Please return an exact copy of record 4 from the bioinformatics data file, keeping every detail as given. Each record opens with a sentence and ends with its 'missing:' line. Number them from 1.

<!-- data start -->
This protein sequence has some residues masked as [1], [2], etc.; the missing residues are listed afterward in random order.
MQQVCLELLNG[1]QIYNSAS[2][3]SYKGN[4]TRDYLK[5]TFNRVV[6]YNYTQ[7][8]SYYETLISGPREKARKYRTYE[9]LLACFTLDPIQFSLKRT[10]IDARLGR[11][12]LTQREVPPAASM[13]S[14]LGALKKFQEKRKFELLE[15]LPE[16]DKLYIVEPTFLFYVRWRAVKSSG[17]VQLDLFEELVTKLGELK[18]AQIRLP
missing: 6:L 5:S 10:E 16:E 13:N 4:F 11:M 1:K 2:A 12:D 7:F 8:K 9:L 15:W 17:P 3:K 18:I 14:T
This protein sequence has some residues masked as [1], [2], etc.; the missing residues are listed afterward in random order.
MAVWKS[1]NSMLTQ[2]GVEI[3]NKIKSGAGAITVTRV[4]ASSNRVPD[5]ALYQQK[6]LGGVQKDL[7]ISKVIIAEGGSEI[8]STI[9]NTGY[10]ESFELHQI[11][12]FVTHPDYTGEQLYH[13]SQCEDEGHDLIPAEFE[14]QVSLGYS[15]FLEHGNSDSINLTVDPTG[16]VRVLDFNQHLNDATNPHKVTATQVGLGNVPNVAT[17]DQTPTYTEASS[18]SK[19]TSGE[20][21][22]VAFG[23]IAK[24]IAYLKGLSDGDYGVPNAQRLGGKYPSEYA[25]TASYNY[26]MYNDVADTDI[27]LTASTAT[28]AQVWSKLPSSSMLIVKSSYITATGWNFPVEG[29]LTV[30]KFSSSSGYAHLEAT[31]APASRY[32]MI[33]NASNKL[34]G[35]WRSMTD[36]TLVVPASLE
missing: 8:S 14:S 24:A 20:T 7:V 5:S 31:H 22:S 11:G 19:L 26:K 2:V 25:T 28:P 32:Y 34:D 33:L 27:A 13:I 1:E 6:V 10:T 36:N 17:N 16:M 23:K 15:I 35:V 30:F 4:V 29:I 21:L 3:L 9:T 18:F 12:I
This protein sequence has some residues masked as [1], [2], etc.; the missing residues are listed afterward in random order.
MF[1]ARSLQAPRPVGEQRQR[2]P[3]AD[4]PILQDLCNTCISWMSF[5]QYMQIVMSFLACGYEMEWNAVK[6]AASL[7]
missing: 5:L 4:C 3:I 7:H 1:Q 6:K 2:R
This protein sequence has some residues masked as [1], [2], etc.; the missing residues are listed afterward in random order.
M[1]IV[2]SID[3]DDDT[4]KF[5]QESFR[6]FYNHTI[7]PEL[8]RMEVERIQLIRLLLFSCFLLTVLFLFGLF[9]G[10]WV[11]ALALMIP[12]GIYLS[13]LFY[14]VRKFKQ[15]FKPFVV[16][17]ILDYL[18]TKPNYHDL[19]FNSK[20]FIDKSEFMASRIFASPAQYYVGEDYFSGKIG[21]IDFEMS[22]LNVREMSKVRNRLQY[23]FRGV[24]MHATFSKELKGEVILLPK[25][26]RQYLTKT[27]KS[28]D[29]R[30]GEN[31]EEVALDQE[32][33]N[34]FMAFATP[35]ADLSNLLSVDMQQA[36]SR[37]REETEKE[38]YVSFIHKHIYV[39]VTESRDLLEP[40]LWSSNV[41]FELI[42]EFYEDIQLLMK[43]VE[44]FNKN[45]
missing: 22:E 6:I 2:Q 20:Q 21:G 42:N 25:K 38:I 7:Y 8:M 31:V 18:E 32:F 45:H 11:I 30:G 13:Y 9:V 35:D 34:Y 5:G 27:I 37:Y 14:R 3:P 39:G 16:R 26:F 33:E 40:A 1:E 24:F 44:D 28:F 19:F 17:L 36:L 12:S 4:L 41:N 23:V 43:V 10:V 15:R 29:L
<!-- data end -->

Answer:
This protein sequence has some residues masked as [1], [2], etc.; the missing residues are listed afterward in random order.
M[1]IV[2]SID[3]DDDT[4]KF[5]QESFR[6]FYNHTI[7]PEL[8]RMEVERIQLIRLLLFSCFLLTVLFLFGLF[9]G[10]WV[11]ALALMIP[12]GIYLS[13]LFY[14]VRKFKQ[15]FKPFVV[16][17]ILDYL[18]TKPNYHDL[19]FNSK[20]FIDKSEFMASRIFASPAQYYVGEDYFSGKIG[21]IDFEMS[22]LNVREMSKVRNRLQY[23]FRGV[24]MHATFSKELKGEVILLPK[25][26]RQYLTKT[27]KS[28]D[29]R[30]GEN[31]EEVALDQE[32][33]N[34]FMAFATP[35]ADLSNLLSVDMQQA[36]SR[37]REETEKE[38]YVSFIHKHIYV[39]VTESRDLLEP[40]LWSSNV[41]FELI[42]EFYEDIQLLMK[43]VE[44]FNKN[45]
missing: 22:E 6:I 2:Q 20:Q 21:G 42:N 25:K 38:I 7:Y 8:M 31:V 18:E 32:F 45:H 11:I 30:G 13:Y 9:V 35:D 34:Y 5:G 27:I 37:Y 14:R 3:P 39:G 16:R 26:F 33:E 40:A 1:E 24:F 44:D 28:F 19:F 17:L 36:L 12:S 4:L 41:N 23:V 43:V 10:V 15:R 29:L